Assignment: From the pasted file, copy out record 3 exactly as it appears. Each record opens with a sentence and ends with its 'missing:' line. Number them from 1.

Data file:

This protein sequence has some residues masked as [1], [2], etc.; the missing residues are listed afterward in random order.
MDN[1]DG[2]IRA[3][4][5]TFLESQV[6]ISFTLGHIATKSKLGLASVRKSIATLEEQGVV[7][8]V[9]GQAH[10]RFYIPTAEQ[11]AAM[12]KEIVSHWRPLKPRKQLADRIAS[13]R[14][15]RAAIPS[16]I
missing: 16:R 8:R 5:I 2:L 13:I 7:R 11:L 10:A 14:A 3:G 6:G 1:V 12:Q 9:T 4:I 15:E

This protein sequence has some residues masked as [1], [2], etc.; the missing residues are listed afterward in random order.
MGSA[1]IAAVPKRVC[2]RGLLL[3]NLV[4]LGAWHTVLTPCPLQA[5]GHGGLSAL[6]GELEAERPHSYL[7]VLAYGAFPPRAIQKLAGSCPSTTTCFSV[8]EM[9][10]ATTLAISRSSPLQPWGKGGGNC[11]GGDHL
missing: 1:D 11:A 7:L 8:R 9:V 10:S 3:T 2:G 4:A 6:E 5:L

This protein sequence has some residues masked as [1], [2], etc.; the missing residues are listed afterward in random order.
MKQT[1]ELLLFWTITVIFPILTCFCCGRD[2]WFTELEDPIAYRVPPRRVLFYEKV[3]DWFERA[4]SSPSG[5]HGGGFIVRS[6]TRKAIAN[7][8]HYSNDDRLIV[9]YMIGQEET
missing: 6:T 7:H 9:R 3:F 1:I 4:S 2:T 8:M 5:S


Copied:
This protein sequence has some residues masked as [1], [2], etc.; the missing residues are listed afterward in random order.
MKQT[1]ELLLFWTITVIFPILTCFCCGRD[2]WFTELEDPIAYRVPPRRVLFYEKV[3]DWFERA[4]SSPSG[5]HGGGFIVRS[6]TRKAIAN[7][8]HYSNDDRLIV[9]YMIGQEET
missing: 6:T 7:H 9:R 3:F 1:I 4:S 2:T 8:M 5:S